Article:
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A friend of mine, a soldier, who died in Greece of fever some years since, described to me one day his first engagement. His story so impressed me that I wrote it down from memory. It was as follows:

I joined my regiment on September 4th. It was evening. I found the colonel in the camp. He received me rather bruskly, but having read the general’s introductory letter he changed his manner and addressed me courteously.

By him I was presented to my captain, who had just come in from reconnoitring. This captain, whose acquaintance I had scarcely time to make, was a tall, dark man, of harsh, repelling aspect. He had been a private soldier, and had won his cross and epaulettes upon the field of battle. His voice, which was hoarse and feeble, contrasted strangely with his gigantic stature. This voice of his he owed, as I was told, to a bullet which had passed completely through his body at the battle of Jena.

On learning that I had just come from college at Fontainebleau, he remarked, with a wry face: “My lieutenant died last night.”

I understood what he implied, “It is for you to take his place, and you are good for nothing.”

A sharp retort was on my tongue, but I restrained it.

The moon was rising behind the redoubt of Cheverino, which stood two cannon-shots from our encampment. The moon was large and red, as is common at her rising; but that night she seemed to me of extraordinary size. For an instant the redoubt stood out coal-black against the glittering disk. It resembled the cone of a volcano at the moment of eruption.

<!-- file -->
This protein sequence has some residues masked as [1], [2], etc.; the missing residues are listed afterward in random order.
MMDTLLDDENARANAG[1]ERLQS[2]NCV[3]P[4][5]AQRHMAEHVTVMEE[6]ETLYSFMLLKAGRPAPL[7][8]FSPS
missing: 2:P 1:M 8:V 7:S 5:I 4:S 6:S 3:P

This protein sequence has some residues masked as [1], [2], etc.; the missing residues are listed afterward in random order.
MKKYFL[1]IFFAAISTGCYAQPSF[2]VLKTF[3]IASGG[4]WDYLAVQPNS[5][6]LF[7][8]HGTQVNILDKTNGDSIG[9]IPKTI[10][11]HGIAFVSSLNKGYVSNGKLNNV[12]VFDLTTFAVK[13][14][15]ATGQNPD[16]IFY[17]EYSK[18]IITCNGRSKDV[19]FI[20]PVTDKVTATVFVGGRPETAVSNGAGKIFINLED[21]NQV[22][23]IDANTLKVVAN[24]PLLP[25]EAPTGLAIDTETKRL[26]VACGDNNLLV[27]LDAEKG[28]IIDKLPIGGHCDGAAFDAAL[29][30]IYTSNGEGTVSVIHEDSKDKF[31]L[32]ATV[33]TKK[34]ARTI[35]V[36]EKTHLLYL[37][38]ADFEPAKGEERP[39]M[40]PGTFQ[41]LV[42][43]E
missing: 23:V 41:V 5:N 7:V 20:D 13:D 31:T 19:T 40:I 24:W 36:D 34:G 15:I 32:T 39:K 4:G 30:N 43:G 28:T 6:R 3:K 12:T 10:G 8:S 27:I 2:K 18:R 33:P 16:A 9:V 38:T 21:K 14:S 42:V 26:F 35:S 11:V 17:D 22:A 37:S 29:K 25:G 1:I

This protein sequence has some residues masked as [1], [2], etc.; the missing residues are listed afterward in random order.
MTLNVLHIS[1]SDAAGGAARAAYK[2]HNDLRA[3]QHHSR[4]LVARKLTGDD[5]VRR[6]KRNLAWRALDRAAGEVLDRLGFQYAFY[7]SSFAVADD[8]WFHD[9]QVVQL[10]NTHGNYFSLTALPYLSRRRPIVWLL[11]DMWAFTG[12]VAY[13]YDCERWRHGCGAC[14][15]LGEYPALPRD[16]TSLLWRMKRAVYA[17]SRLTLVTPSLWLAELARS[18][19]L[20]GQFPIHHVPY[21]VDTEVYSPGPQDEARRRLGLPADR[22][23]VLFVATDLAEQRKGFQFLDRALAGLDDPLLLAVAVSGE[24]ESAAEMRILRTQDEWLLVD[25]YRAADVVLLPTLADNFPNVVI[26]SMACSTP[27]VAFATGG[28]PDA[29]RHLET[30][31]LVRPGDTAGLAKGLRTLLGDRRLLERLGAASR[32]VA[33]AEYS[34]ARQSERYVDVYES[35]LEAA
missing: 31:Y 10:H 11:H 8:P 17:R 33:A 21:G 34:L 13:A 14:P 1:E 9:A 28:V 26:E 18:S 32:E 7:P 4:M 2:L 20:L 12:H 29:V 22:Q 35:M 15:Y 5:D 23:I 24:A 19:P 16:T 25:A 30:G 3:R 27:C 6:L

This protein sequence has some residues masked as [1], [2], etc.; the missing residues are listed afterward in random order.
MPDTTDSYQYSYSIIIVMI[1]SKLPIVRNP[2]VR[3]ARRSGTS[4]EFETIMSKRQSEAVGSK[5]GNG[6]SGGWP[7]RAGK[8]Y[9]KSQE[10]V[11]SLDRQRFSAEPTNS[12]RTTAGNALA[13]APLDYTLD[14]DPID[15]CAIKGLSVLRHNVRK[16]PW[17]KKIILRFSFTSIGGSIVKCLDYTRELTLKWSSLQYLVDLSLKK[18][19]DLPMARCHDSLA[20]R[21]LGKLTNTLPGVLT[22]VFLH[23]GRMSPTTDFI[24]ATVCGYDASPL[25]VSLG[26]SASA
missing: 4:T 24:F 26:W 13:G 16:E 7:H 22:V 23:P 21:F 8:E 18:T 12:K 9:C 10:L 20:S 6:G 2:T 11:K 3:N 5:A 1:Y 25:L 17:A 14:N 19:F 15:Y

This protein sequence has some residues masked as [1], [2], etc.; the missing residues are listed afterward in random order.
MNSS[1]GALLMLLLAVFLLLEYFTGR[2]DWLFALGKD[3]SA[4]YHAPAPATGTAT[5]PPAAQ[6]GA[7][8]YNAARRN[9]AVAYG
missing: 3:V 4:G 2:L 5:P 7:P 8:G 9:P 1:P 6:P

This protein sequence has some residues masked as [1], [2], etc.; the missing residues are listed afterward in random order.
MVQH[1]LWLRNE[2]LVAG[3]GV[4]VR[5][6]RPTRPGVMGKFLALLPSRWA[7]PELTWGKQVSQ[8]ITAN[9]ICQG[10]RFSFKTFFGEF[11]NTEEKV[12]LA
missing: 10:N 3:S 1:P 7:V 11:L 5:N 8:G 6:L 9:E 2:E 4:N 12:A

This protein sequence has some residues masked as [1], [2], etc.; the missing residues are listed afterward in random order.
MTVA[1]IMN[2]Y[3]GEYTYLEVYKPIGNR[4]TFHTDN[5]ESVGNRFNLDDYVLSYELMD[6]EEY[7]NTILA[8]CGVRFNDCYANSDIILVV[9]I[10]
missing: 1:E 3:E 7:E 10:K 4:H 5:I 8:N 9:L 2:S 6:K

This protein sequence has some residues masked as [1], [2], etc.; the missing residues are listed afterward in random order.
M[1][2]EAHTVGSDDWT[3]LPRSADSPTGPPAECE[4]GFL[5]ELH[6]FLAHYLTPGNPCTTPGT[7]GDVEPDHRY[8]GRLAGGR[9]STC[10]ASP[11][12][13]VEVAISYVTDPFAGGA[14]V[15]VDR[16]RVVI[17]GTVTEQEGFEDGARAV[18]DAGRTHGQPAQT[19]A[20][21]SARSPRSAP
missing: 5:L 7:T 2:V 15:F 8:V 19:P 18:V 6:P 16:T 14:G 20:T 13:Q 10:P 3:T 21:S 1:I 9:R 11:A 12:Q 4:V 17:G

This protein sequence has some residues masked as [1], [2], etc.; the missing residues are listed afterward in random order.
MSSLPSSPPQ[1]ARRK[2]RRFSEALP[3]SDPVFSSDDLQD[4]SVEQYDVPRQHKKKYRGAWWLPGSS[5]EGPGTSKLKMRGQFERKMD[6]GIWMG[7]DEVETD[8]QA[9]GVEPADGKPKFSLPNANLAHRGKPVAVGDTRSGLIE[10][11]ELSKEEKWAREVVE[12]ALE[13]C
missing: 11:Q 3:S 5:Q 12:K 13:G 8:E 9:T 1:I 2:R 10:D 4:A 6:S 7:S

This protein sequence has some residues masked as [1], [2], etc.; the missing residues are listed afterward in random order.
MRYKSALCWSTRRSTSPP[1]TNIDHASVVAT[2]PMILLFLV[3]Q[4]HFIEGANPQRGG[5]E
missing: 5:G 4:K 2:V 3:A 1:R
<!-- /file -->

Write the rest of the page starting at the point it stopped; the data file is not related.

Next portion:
An old soldier, at whose side I found myself, observed the color of the moon.

“She is very red,” he said. “It is a sign that it will cost us dear to win this wonderful redoubt.”

I was always superstitious, and this piece of augury, coming at that moment, troubled me. I sought my couch, but could not sleep. I rose, and walked about a while, watching the long line of fires upon the heights beyond the village of Cheverino.

When the sharp night air had thoroughly refreshed my blood I went back to the fire. I rolled my mantle round me, and I shut my eyes, trusting not to open them till daybreak. But sleep refused to visit me. Insensibly my thoughts grew doleful. I told myself that I had not a friend among the hundred thousand men who filled that plain. If I were wounded, I should be placed in hospital, in the hands of ignorant and careless surgeons. I called to mind what I had heard of operations. My heart beat violently, and I mechanically arranged, as a kind of rude cuirass, my handkerchief and pocketbook upon my breast. Then, overpowered with weariness, my eyes closed drowsily, only to open the next instant with a start at some new thought of horror.